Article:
Oceanspray in bloom (Holodiscus discolor)
The Need for Native Plant Genetic Source Information

Large-scale natural and human-caused ecosystem disturbances generate a voluminous demand for native plant reproductive materials (most commonly seed) intended for restoration, revegetation, and stabilization of natural communities. This demand is enhanced by an increasing interest in establishing populations of native wildflowers, grasses, trees, and shrubs in parks, wildlife refuges, roadsides, tree farms and orchards, and residential landscapes.

The reproductive materials required to satisfy these planting needs have some special constraints. Most plant species consist of more or less continuous genotypic arrays reflective differential adaptation to variation in soils, climates, and disturbance regimes across a species' range of distribution. Long-term success in restoring a species to a given site is dependent upon obtaining adapted plant materials. Adapted plant materials are most likely to originate from the same site or nearby sites with similar physical and biological environments, unless the species' population is known to be broadly adapted or particular accessions have proven to be widely adapted within the species' range of distribution.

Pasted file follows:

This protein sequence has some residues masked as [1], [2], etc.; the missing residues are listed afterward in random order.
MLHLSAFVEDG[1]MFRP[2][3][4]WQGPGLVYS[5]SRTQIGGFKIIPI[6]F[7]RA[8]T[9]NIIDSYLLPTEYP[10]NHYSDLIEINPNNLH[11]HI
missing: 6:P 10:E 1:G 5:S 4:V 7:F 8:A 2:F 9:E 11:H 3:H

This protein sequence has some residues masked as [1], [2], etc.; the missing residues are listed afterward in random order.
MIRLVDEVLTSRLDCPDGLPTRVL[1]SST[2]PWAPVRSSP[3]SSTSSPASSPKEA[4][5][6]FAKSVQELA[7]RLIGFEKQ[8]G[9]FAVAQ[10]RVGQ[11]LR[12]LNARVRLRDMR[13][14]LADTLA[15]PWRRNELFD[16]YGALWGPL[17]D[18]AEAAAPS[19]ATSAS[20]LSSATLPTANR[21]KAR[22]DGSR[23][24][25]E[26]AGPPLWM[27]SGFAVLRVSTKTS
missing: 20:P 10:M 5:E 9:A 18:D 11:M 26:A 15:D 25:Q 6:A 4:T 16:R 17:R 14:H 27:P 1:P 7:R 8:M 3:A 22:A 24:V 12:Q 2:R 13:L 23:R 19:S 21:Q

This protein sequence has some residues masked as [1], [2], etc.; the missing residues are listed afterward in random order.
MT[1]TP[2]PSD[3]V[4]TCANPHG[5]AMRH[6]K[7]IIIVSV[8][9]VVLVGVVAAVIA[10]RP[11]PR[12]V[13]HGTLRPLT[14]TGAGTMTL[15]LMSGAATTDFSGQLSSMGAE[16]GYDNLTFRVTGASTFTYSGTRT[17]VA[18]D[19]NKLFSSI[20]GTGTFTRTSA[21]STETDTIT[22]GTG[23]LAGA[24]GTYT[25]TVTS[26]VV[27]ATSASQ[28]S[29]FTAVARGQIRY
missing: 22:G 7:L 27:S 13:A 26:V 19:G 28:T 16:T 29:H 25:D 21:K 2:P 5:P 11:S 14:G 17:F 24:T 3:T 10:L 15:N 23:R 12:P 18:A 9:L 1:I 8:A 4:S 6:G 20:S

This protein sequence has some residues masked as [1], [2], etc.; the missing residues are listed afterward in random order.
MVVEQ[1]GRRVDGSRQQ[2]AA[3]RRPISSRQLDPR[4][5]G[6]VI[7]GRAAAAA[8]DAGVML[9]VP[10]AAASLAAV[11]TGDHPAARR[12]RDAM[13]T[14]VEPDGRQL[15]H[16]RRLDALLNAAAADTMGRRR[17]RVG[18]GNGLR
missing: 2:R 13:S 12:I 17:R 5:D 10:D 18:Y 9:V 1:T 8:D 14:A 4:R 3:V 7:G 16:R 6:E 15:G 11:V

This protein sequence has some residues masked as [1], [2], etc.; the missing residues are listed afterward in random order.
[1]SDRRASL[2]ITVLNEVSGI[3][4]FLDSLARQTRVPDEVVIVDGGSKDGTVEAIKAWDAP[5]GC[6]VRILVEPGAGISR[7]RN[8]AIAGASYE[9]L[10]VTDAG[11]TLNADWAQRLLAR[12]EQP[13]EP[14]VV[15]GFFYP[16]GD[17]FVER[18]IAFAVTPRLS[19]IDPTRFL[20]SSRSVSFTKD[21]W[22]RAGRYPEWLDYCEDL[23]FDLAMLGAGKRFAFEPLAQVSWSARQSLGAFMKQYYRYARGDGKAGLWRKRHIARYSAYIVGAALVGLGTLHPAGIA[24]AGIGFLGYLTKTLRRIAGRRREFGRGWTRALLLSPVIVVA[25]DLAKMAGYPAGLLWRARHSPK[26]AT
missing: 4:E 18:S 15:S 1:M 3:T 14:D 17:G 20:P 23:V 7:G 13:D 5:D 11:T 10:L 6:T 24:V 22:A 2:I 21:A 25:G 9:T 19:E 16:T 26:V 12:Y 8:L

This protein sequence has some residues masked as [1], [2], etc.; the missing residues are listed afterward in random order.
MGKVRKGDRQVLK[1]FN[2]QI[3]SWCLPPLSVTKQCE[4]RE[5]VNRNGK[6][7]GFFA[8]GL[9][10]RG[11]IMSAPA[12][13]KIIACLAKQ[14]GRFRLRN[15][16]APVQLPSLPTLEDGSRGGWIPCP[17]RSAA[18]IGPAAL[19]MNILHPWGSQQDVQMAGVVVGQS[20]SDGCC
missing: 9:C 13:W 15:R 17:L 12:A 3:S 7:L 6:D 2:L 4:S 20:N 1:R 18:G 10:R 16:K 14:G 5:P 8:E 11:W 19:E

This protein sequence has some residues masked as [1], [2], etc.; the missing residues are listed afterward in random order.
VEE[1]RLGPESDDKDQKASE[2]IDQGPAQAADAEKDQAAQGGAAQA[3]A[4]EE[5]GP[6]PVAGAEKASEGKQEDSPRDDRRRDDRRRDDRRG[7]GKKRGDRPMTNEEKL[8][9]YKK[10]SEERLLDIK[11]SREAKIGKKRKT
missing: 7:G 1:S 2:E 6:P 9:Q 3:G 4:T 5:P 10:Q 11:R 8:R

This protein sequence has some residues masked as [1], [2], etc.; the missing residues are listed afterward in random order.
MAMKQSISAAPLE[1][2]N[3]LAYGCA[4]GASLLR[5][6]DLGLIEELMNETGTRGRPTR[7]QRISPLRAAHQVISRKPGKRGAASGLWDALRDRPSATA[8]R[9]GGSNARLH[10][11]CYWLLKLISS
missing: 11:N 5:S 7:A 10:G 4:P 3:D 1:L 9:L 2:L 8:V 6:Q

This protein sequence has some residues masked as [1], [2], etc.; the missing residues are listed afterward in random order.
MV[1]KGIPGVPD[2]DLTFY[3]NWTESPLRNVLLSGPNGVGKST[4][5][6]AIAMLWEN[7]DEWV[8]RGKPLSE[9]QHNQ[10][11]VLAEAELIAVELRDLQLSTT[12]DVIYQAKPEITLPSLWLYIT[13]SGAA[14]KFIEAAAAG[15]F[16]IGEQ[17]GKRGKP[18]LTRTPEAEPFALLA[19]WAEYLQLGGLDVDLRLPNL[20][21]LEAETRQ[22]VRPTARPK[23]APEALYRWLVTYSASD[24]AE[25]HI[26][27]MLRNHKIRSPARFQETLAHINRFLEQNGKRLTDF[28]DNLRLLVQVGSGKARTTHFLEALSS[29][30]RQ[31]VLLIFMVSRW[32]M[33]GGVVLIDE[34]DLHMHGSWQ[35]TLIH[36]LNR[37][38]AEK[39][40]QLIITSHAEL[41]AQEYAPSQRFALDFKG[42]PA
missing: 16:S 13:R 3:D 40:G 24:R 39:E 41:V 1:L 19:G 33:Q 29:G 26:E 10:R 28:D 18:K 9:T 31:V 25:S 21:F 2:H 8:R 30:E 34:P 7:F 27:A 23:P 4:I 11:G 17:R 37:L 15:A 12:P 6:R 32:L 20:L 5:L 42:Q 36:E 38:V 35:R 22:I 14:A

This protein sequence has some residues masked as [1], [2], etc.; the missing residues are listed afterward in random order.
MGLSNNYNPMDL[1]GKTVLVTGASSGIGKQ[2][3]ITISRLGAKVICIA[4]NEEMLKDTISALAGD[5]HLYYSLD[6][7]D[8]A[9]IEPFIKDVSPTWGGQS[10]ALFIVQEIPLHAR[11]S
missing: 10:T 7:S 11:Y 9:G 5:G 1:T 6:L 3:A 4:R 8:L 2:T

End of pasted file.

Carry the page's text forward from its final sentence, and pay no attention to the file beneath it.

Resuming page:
For some broadly adapted species characterized by copious seed production, wildland collection can supply a significant seed volume for direct plantings. For most species, however, accessions consisting of limited quantities of seed obtained from defined wildland stands must be increased in fields or nurseries. Unfortunately, accurate documentation of collection site and/or cultivated production has often been unavailable to those seeking site-appropriate native plant materials. This situation led to the expansion of AOSCA third-party inspection and labeling programs to specifically address the needs of the native seed and plant industry.


Find out more about the OSCS Native Seed Certification program on the Native and Naturalized Plant Species page.